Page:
|Also known as:
Stones can have many aliases. This is due to language differences, supplier choice, coloquial trends or slang, or sometimes errors and ambiguity between rocks. Read more here.
Commercial classification sometimes differs to the scientific, geological designation. In particular, some limestones are deemed marble especially if they take a high polish. Read more here.
MOHS is the standard scale of hardness for minerals 1-10, with 10 being the MOHS of diamond. We also use the broad terms Hard and Soft for simplicity. Read more here.
Typically stones are graded into bands that give an indication of relative price; A, B, C, D and E. 'A' being the least and 'E' the most expensive. E is a very broad group as it can contain a stone many more times the cost of one which is only just out of the D group. It is nothing to do with quality, merely a guideline of cost, which can rise and fall over time. For the latest price on any stone please contact us.
A bright orange onyx.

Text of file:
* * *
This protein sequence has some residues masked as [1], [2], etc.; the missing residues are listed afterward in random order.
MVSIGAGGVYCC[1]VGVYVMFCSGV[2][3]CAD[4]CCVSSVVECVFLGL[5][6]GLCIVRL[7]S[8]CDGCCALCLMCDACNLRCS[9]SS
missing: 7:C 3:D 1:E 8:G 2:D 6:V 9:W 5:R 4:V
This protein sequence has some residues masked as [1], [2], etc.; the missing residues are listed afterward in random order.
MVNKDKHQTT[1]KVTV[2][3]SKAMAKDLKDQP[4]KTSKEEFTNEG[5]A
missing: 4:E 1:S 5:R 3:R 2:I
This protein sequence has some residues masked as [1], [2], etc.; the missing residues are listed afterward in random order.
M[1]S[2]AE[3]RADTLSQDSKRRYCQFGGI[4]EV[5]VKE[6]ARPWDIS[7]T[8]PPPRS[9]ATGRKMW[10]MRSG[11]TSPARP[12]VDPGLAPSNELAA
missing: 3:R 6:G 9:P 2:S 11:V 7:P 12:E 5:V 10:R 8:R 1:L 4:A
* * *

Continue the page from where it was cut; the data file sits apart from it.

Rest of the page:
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The images of each stone aim to give a faithful representation of the structure and colouring. The close-ups are generally taken from a sample around 100mm in height to get the detailing of the grain and crystals. The slab images are usually between 2000x1000mm and 3000x1900mm approximately, to give a more overall picture of the pattern. This is for guidance only, when seeking a specific pattern and colour matching, please obtain a sample or arrange for the slab to be viewed in person. When placing the order, you may require a photo of the actual slab before production, the colour and character can vary significantly even throughout the same block within natural materials. Also monitor calibration, camera settings and lighting can all effect how the materials are perceived.i